Tony Robbins is an entrepreneur, bestselling author, philanthropist and the nation’s #1 Life and Business Strategist. Author of five internationally bestselling books, including the recent New York Times #1 best-seller UNSHAKEABLE, Mr. Robbins has empowered more than 50 million people from 100 countries through his audio, video and life training programs. He created the #1 personal and professional development program of all time, and more than 4 million people have attended his live seminars.
The stalwarts of true progress
Honoring those who have created empowering meanings from unconscionable events
Our human brains are always doing three things — the brain is a DISTORTION, DELETION, and GENERALIZATION device. I remind people of this fact all the time because it’s such an important principle to keep in mind when we’re talking about ANYTHING.
It’s especially important to remember this when we talk about American history, which is often reduced to a handful of events. When I first studied United States history, I was embarrassed to learn that ours was a country that created a Declaration of Independence to ensure freedom for all, yet had withheld this liberty from a large sector of its citizens. Through omission and blatant exclusion, African Americans were regarded as less-than and denied the same rights as others because of their skin color.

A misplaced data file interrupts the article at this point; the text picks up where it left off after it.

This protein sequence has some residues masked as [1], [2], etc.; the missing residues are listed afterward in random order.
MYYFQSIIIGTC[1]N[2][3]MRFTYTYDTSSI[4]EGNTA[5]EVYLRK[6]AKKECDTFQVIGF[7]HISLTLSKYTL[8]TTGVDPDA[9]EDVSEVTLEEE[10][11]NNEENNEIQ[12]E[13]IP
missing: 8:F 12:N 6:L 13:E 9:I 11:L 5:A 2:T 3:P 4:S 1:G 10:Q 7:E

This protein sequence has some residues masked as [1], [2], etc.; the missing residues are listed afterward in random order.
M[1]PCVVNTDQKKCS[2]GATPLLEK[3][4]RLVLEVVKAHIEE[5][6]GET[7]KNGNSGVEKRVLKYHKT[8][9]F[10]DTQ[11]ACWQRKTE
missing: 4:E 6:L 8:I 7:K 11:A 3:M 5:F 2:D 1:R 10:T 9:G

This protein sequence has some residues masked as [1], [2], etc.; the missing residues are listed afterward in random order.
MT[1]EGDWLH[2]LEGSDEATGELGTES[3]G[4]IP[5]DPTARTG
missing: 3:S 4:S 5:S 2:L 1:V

I’ve never experienced the sting of racism, and I don’t pretend to know what it’s like to be black in America.
My life’s work has been devoted to understanding the forces that make people do what they do. Why do some individuals, when faced with unfairness, extreme social injustice and even abuse, rise above oppressive conditions and become souls of inspiration to all those who have the privilege to be impacted by courage in action? What impels certain people to pull empowering meanings from unconscionable events in order to influence and inspire the collective towards growth and true progress?
This country has been shaped by extraordinary historical heroes like Martin Luther King, Harriet Tubman, Frederick Douglass, and also by folks like my dear friends Quincy Jones, Oprah Winfrey and Barack Obama. In these and so many other black Americans, I recognize the conviction to create a destiny of fulfillment for themselves and their children despite the pain of the past.
Join me in honoring the courage and invaluable contributions as we celebrate Black History Month and call attention to all those driven forward by a force within them to live for something larger than themselves. Those who risked everything they had to create a better life not only for themselves, but for their communities, our country and the future.
May we learn from our past and connect to oneness with each other as the human race.
Photo credit: Gordon Parks / Library of Congress